I might direct this question to Urs Schreiber directly, but just in case someone else has some interesting examples, I'll make the question public.

The formulation of differential cohomology in certain cohesive $\infty$ topos seems, to me, to be an incredibly powerful generalization of the concepts surrounding classical Chern-Weil theory. I have, for a while, been curious as to what forms differential cohomology may take in topos other than the typical one modeled on cartesian spaces (or differentiable manifolds).

Question: Can someone provide some examples of what form differential cohomology may take in topos modeled on different local data? More precisely, what does the differential cohomology diamond look like in these other topos?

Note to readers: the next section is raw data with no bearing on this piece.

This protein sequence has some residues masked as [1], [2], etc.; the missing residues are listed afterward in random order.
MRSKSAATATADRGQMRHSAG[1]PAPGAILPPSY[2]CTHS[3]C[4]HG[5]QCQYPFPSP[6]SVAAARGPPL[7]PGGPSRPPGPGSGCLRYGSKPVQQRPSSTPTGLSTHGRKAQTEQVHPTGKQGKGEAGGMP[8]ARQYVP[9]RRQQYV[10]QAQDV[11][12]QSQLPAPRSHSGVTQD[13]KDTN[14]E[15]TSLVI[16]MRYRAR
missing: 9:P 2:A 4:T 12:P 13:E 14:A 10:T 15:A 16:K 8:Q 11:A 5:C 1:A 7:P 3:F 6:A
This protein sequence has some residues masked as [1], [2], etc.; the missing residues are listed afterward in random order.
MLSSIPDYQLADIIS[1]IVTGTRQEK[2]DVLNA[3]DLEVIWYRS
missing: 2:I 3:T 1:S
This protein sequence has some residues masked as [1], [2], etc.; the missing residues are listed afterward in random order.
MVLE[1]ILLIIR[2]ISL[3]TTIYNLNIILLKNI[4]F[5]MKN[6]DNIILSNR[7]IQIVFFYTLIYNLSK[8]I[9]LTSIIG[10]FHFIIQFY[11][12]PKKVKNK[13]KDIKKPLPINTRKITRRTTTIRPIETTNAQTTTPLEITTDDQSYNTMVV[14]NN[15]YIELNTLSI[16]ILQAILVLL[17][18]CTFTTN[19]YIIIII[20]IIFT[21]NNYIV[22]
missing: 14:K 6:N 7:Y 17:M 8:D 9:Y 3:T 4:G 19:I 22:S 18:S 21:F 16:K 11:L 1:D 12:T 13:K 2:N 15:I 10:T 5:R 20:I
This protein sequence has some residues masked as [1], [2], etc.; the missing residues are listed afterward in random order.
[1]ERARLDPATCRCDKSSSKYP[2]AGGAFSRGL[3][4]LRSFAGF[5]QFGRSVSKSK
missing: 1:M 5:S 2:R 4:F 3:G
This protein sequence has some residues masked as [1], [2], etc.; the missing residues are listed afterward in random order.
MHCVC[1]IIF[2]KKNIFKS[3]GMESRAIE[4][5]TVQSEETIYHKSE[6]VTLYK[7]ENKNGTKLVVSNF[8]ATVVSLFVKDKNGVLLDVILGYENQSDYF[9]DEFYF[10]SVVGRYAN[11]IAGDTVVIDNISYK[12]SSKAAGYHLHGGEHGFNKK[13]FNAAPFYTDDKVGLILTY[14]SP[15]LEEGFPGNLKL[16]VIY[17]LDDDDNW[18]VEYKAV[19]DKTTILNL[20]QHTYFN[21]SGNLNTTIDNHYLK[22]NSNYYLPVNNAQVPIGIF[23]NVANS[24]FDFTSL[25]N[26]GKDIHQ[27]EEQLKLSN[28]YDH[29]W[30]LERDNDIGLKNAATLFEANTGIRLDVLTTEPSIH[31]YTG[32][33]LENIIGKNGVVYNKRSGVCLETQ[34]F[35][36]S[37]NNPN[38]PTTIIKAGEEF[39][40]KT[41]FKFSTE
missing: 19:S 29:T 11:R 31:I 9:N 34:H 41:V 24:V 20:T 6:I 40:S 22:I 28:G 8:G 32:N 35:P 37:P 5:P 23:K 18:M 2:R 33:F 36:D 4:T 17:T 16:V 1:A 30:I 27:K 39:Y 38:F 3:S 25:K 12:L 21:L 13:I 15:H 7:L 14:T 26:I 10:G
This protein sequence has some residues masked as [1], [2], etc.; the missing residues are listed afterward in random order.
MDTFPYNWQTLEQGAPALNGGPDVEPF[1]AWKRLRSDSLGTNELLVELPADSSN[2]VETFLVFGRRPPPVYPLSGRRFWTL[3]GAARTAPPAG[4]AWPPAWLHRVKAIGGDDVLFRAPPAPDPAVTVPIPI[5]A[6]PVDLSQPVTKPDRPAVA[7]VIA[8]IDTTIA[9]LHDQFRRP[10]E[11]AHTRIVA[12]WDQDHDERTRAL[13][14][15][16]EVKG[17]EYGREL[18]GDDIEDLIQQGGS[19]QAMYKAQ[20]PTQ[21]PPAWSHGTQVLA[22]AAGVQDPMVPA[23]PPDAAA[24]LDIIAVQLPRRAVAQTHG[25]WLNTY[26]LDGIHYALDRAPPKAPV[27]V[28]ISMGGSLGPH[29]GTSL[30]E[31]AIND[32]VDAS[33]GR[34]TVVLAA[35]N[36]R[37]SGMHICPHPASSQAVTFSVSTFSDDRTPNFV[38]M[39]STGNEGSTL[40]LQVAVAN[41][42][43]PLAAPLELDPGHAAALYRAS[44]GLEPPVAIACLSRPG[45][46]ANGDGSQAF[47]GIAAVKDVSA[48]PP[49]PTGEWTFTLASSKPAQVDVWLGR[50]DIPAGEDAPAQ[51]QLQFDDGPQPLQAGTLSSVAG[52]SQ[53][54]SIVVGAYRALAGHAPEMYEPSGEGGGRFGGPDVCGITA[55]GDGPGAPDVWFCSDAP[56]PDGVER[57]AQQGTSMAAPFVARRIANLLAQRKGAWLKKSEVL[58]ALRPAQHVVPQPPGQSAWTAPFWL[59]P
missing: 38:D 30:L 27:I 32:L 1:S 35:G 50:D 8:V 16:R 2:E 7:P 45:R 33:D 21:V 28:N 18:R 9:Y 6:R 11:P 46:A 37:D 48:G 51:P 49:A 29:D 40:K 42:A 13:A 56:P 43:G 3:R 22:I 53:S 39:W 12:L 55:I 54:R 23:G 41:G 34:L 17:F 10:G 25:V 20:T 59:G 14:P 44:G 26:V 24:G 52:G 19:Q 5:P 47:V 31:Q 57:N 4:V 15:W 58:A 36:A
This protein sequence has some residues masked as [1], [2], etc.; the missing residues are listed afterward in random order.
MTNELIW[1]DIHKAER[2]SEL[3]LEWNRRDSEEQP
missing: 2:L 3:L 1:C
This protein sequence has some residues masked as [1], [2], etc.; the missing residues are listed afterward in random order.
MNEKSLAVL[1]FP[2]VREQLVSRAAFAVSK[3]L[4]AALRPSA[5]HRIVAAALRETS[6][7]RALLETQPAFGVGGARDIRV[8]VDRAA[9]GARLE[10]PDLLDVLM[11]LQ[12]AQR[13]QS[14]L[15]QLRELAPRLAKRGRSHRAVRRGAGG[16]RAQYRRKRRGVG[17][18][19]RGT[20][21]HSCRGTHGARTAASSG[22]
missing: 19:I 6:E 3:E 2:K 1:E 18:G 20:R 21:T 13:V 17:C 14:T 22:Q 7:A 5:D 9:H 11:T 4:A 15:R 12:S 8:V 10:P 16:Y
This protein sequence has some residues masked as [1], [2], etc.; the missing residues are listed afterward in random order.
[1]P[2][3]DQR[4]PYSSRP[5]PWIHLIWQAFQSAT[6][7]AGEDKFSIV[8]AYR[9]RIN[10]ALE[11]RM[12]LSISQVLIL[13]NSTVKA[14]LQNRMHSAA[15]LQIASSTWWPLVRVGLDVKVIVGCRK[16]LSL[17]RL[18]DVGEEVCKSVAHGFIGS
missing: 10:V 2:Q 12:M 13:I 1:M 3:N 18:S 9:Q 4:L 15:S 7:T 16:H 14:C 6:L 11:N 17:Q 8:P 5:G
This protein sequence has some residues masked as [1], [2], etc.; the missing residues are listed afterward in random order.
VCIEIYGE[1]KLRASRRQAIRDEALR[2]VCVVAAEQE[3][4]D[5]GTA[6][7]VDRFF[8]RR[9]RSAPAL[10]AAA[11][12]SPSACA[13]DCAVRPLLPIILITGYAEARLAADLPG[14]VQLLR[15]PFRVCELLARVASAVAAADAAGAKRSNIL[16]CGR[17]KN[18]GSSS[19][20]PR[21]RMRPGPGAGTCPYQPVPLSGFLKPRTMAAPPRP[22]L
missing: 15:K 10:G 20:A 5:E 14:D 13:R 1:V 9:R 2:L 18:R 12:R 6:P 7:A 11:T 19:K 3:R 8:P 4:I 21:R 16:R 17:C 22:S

To give the beginning of a possible example, suppose we take as our starting point the p-adics $\mathbb{Q}_p$ instead of the reals and form the cohesive site whose objects are $(\mathbb{Q}_p)^n$, $n\in \mathbb{N}$ and morphisms are $p$-adic smooth maps (for example locally constant when the support is compact). If I'm not mistaken, we should be able to form the differentially cohomology diamond in the resulting $\infty$ topos. Can we identify the components of this diamond with something more familiar from the world of number theory?